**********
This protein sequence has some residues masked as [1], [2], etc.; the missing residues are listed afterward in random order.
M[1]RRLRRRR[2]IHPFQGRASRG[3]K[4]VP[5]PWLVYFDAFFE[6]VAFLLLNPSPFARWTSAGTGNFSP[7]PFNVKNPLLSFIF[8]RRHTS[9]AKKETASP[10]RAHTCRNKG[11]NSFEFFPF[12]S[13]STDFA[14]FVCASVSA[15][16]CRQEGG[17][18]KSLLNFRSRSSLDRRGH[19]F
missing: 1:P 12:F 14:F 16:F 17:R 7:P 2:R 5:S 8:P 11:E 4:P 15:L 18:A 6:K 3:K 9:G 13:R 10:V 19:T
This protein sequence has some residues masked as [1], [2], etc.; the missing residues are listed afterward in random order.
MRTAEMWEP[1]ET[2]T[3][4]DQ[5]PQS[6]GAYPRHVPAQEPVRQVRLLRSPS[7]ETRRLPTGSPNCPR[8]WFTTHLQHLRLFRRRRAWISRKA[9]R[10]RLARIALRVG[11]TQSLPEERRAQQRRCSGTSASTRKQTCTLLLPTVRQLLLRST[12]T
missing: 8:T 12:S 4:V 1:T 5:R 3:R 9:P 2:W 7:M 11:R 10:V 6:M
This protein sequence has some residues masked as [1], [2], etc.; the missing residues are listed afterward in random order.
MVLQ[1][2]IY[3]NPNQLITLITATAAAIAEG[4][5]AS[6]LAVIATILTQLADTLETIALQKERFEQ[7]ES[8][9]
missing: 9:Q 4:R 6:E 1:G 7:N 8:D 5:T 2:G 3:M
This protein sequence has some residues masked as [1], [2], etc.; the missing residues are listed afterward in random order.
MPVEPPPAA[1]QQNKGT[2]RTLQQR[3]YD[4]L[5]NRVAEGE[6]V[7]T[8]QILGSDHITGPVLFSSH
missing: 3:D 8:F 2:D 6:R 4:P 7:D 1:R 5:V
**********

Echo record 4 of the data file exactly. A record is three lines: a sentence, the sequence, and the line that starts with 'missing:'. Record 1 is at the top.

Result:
This protein sequence has some residues masked as [1], [2], etc.; the missing residues are listed afterward in random order.
MPVEPPPAA[1]QQNKGT[2]RTLQQR[3]YD[4]L[5]NRVAEGE[6]V[7]T[8]QILGSDHITGPVLFSSH
missing: 3:D 8:F 2:D 6:R 4:P 7:D 1:R 5:V